Remember the enterprising Thai-born, U.S. college student who made a bundle and helped pay for his tuition by selling textbooks that his friends and family had bought abroad and shipped to him? Today, the case of Supap Kirtsaeng has resulted in a 6-3 landmark Supreme Court ruling. Kirtsaeng v. John Wiley & Sons holds that legally acquired copyrighted works can be resold by their owners, and it does apply to works made overseas. So, for instance, textbooks that are produced and sold abroad can be re-sold online. The case involves Section 109 of U.S. Copyright Act, 0r “first sale doctrine,” which limits the distribution rights of a copyright owner and allows the owner of a lawfully-made copy of a copyrighted work to sell or loan the copy without permission from the copyright holder.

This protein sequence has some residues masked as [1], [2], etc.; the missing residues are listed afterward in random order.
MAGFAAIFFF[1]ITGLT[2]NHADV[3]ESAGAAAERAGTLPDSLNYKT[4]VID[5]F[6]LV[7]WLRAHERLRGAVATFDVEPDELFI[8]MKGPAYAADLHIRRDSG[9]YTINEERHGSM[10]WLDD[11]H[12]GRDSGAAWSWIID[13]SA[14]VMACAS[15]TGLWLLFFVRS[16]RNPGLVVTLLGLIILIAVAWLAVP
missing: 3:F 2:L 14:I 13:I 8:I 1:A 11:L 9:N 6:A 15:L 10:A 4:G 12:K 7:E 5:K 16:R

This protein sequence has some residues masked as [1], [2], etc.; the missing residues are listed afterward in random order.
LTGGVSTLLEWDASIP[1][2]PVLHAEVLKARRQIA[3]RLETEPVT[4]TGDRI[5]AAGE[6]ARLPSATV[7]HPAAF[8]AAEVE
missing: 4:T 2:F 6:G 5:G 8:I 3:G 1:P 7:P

For more details, see reports from the Huffington Post, Publishers Weekly and the patent law blog Patently O.

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